Gene does attempt to tell the truth a few times hoping to lessen his misery, but as seen in the following quote, he is unable to-the pain is simply too much: “I only had to add, ‘I pushed him out of the tree.’ and the chain of implausibility would be complete, ‘then I.....’just those few words and perhaps this dungeon nightmare would end.
But I could feel my throat closing on them; I could never say them, never. (Pg 82)”
Another way in which the novel and the Bible are in agreement, is found in Genesis 3:11-13 which says: “And he said, ‘Who told you that you were naked? Have you eaten from the tree that I commanded you not to eat from?’
The man said, ‘The woman you put here for me—she gave me some fruit from the tree and I ate it.’
Then the Lord said to the woman, ‘What is this you have done?’
The woman said, ‘The serpent deceived me, and I ate.’ ”
Although Adam and Eve are remorseful about their sin, they do not wish to confess their transgression and take the weight of it upon themselves. Instead they rationalize, and try to transfer the blame by pointing fingers. Gene also demonstrates this passing of fault. In an incident Prior to Phineas’ fall, Gene and Finny were jumping from the same tree into the waters of the Devon river below. Only on this occasion, Gene had lost his balance and Finny was there to help him recover.
“Yes, he had practically saved my life. He had also practically lost it for me. I wouldn’t have been on that damn limb except for him. I wouldn’t have turned around, an so lost my balance, if he hadn’t been there. I didn’t need to feel any tremendous rush of gratitude toward Phineas. (Pg 25)”
Immediately after the recognition that Gene could have been killed had Finny not been there, Gene begins to rationalize, thinking that it was Finny’s fault in the first place. Gene , like Adam and Eve, is confirming the fact that human nature does not wish to find itself guilty. By, placing the guilt on someone else, it relieves the burden from that person and thus the task of coping with the pain. No one wishes to be responsible for his/her own actions.
Another character in the novel, Leper Lepellier, is persuaded, by a cogent film, to enlist in the army. Gene claim that the film is, “the cleanest image of war I had ever seen; (pg 116)”
Convinced by an unrealistic depiction of the war, Leper enlists. After a few months in training, Leper discovers the truth about war and is given a Section Eight discharge, indicating insanity. Leper’s deception is identical to Eve’s deception by the serpent in the Garden Of Eden: “Now the serpent was more crafty than any of the wild animals the Lord God had made. He said to the woman, ‘Did God really say, “You must not eat from any tree in the garden?”?’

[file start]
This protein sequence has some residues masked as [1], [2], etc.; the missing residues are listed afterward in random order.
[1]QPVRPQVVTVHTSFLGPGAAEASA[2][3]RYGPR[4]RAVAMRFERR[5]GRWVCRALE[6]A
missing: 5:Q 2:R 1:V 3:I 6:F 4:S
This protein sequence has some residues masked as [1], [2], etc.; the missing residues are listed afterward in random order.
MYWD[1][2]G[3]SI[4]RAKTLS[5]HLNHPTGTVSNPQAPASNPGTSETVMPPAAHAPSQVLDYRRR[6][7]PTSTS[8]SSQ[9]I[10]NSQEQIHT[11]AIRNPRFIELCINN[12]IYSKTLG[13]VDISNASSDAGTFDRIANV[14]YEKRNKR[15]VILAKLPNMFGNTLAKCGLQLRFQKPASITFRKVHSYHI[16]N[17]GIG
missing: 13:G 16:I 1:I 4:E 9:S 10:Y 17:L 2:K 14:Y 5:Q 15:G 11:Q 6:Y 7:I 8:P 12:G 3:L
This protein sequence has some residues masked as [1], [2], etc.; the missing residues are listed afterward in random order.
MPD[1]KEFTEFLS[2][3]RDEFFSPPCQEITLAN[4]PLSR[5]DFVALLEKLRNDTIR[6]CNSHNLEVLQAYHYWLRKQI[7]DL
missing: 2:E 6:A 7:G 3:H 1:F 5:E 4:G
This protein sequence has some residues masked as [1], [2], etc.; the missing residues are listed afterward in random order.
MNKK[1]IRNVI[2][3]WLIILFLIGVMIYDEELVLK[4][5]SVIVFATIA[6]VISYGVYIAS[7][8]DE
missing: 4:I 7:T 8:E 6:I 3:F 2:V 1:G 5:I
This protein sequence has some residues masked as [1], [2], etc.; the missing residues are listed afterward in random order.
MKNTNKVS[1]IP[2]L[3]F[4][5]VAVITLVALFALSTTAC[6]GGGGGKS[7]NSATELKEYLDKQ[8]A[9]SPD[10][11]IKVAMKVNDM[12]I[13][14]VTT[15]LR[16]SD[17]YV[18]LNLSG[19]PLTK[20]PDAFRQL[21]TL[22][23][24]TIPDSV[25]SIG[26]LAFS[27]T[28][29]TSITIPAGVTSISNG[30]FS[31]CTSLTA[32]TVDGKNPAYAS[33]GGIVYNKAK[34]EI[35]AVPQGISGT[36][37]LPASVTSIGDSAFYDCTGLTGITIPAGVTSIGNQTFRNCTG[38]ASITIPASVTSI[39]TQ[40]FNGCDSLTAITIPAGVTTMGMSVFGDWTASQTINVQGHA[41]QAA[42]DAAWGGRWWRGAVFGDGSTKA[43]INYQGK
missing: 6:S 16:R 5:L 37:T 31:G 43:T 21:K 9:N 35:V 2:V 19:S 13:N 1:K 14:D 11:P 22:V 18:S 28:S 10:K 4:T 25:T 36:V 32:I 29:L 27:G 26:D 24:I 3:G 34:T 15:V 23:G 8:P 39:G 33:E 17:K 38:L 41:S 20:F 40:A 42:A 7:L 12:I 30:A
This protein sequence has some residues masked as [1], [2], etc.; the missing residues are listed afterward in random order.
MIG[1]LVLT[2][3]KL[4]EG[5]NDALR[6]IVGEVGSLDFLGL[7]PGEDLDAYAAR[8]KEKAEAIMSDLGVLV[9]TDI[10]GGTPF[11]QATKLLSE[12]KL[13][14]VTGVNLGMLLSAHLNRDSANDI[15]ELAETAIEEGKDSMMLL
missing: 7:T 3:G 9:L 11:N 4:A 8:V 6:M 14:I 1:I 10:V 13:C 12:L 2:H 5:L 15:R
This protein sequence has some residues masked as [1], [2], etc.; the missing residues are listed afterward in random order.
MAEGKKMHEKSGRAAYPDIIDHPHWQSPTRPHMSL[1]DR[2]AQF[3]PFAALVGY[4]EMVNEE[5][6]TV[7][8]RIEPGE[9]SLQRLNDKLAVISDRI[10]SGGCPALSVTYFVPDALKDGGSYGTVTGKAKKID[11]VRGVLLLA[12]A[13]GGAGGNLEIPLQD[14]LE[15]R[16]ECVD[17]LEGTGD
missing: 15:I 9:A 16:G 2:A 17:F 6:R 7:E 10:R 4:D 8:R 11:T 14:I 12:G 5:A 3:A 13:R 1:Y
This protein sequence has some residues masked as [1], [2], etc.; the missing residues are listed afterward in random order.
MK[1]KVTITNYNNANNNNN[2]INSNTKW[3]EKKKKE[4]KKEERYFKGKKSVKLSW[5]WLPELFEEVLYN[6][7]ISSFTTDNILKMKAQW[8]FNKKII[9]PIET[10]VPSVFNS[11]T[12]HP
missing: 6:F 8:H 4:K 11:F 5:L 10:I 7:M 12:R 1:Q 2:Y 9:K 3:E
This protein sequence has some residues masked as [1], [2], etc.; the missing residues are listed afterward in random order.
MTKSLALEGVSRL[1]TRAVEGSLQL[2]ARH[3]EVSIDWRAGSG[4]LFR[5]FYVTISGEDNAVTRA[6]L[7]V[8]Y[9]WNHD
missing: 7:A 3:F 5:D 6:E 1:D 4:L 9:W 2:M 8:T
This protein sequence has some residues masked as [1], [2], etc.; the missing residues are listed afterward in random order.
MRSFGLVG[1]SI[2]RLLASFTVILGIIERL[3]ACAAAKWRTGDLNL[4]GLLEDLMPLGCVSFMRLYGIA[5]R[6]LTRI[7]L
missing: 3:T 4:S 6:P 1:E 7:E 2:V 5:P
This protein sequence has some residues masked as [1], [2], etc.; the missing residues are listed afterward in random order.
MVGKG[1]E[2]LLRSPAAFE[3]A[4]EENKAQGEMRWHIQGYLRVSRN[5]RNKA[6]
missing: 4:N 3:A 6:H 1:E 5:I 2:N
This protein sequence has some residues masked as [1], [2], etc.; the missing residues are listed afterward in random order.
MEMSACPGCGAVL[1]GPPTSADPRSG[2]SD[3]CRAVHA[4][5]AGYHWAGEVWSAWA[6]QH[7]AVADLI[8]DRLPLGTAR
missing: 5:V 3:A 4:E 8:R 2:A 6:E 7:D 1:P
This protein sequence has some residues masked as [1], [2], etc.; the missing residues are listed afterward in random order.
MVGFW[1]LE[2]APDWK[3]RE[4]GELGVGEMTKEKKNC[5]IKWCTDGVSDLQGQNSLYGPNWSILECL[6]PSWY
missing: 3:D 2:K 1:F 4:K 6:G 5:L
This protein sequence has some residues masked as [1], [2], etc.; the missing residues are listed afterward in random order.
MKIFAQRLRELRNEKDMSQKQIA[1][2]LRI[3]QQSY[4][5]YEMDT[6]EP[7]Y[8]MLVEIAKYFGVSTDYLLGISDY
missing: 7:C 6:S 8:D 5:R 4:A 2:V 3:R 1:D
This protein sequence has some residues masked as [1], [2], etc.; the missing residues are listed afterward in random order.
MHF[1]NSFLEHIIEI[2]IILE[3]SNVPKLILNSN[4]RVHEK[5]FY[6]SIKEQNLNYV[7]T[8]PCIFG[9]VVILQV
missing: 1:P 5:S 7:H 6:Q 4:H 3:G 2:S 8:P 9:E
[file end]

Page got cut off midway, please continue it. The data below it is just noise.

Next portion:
The woman said to the serpent, ‘We may eat fruit from the trees in the garden, but God did say, “You must not eat fruit from the trees in the garden,” but God did say, “You must not eat fruit from the tree that is in the middle of the garden, and you must touch it or you will die.” ’
‘You will not surely die,’ the serpent said to the woman. ‘For God knows that when you eat of it your eyes will be opened, and you will be like God, knowing good and evil.’(Genesis 3:1-5) ”
The beguilement of Eve and Leper, points to the fact that human nature tends not to want to believe reality. Individuals are drawn by the aesthetic, choosing to live for the moment rather than consider the consequences. Sadly, in Eve and Leper’s case, the consequences were rather hard to swallow. Eve’s poor decision affected every human who would tread the earth; Leper’s scarred the rest of his life.
By connecting much of A Separate Peace with stories from the Bible, Knowles has brought to light many aspects of human nature. The knowledge of these truths not only furthers the theme of the book, but also serves to allow the reader to empathize with the characters. Most importantly is the point that one can be redeemed.
In the ending, Phineas dies during an operation to correct a second fall. Gene claims that he feels it was his “own funeral. (Pg 186)”
Phineas’ death, although grievous, brings a sort of freedom for Gene. He shows this in the following quote: “My fury was gone, dried up at the source, withered and lifeless. Phineas had absorbed it and taken it with him, and I was rid of it forever. (Pg 195).
Just as Finny’s death brought healing for Gene, so does the Bible’s story of Christ’s death for sinners bring healing to those who accept it. The Bible tells of Christ’s love and sacrifice in the following passage: “But he was pierced for our transgressions, he was crushed for our iniquities; the punishment that brought us peace was upon him, and by his wounds were are healed. (Isaiah 53:5)”
Despite the pain and suffering that human nature causes, there is forgiveness.